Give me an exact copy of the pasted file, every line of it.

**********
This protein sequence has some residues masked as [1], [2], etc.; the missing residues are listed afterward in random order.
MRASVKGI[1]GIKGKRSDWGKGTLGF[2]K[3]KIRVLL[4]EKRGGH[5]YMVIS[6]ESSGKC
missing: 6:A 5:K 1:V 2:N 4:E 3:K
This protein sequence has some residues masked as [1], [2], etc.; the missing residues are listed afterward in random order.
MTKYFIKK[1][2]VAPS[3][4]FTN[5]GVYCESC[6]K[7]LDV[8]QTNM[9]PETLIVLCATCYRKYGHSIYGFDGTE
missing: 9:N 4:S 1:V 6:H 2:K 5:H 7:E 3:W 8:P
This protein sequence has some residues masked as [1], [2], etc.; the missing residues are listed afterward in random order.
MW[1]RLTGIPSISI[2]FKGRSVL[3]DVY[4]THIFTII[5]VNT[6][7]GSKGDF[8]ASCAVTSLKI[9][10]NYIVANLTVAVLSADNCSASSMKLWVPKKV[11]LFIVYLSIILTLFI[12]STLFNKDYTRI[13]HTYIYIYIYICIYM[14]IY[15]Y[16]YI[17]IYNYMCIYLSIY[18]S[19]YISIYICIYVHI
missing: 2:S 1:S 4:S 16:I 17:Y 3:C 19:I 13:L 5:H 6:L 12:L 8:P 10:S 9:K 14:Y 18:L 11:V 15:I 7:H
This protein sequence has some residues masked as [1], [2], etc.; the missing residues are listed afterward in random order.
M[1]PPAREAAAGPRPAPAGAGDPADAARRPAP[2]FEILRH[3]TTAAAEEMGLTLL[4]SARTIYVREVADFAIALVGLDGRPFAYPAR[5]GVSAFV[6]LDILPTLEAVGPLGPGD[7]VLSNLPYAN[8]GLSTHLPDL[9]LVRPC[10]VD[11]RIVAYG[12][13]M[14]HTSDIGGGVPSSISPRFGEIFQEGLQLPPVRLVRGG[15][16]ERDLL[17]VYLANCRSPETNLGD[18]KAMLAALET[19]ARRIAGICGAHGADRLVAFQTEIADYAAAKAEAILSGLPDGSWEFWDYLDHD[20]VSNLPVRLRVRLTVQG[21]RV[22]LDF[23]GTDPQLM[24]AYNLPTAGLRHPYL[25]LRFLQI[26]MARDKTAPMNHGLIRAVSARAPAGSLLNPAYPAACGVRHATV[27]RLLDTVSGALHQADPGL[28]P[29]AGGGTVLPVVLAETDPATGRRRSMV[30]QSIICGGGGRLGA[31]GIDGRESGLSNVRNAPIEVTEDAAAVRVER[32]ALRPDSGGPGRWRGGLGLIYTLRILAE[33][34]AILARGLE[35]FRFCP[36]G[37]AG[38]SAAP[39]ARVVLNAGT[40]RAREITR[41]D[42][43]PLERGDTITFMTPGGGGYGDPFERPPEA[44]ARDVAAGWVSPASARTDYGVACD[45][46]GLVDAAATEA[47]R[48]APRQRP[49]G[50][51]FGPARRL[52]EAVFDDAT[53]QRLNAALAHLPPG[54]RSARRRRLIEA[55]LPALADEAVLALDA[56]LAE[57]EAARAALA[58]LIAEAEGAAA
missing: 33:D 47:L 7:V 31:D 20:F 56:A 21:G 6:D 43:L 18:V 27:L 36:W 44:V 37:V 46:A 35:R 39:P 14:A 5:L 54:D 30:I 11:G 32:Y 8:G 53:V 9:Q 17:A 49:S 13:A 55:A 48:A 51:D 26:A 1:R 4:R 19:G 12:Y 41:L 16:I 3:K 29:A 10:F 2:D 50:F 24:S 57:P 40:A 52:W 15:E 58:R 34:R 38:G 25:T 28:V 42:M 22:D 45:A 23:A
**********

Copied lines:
This protein sequence has some residues masked as [1], [2], etc.; the missing residues are listed afterward in random order.
MRASVKGI[1]GIKGKRSDWGKGTLGF[2]K[3]KIRVLL[4]EKRGGH[5]YMVIS[6]ESSGKC
missing: 6:A 5:K 1:V 2:N 4:E 3:K
This protein sequence has some residues masked as [1], [2], etc.; the missing residues are listed afterward in random order.
MTKYFIKK[1][2]VAPS[3][4]FTN[5]GVYCESC[6]K[7]LDV[8]QTNM[9]PETLIVLCATCYRKYGHSIYGFDGTE
missing: 9:N 4:S 1:V 6:H 2:K 5:H 7:E 3:W 8:P
This protein sequence has some residues masked as [1], [2], etc.; the missing residues are listed afterward in random order.
MW[1]RLTGIPSISI[2]FKGRSVL[3]DVY[4]THIFTII[5]VNT[6][7]GSKGDF[8]ASCAVTSLKI[9][10]NYIVANLTVAVLSADNCSASSMKLWVPKKV[11]LFIVYLSIILTLFI[12]STLFNKDYTRI[13]HTYIYIYIYICIYM[14]IY[15]Y[16]YI[17]IYNYMCIYLSIY[18]S[19]YISIYICIYVHI
missing: 2:S 1:S 4:S 16:I 17:Y 3:C 19:I 13:L 5:H 6:L 12:L 8:P 10:S 9:K 14:Y 18:L 11:V 15:I 7:H
This protein sequence has some residues masked as [1], [2], etc.; the missing residues are listed afterward in random order.
M[1]PPAREAAAGPRPAPAGAGDPADAARRPAP[2]FEILRH[3]TTAAAEEMGLTLL[4]SARTIYVREVADFAIALVGLDGRPFAYPAR[5]GVSAFV[6]LDILPTLEAVGPLGPGD[7]VLSNLPYAN[8]GLSTHLPDL[9]LVRPC[10]VD[11]RIVAYG[12][13]M[14]HTSDIGGGVPSSISPRFGEIFQEGLQLPPVRLVRGG[15][16]ERDLL[17]VYLANCRSPETNLGD[18]KAMLAALET[19]ARRIAGICGAHGADRLVAFQTEIADYAAAKAEAILSGLPDGSWEFWDYLDHD[20]VSNLPVRLRVRLTVQG[21]RV[22]LDF[23]GTDPQLM[24]AYNLPTAGLRHPYL[25]LRFLQI[26]MARDKTAPMNHGLIRAVSARAPAGSLLNPAYPAACGVRHATV[27]RLLDTVSGALHQADPGL[28]P[29]AGGGTVLPVVLAETDPATGRRRSMV[30]QSIICGGGGRLGA[31]GIDGRESGLSNVRNAPIEVTEDAAAVRVER[32]ALRPDSGGPGRWRGGLGLIYTLRILAE[33][34]AILARGLE[35]FRFCP[36]G[37]AG[38]SAAP[39]ARVVLNAGT[40]RAREITR[41]D[42][43]PLERGDTITFMTPGGGGYGDPFERPPEA[44]ARDVAAGWVSPASARTDYGVACD[45][46]GLVDAAATEA[47]R[48]APRQRP[49]G[50][51]FGPARRL[52]EAVFDDAT[53]QRLNAALAHLPPG[54]RSARRRRLIEA[55]LPALADEAVLALDA[56]LAE[57]EAARAALA[58]LIAEAEGAAA
missing: 33:D 47:L 7:V 31:D 20:F 56:A 21:G 6:D 43:L 18:V 27:L 36:W 44:V 37:V 46:A 35:R 39:P 14:A 5:L 54:D 30:I 11:G 32:Y 8:G 53:V 9:Q 17:A 49:S 13:A 55:A 48:A 51:D 26:A 1:R 4:R 19:G 12:Y 41:L 16:I 3:K 29:A 10:F 2:D 50:F 24:S 57:P 40:A 52:W 15:E 58:R 34:R 38:G 25:T 28:V 42:M 22:D 45:A 23:A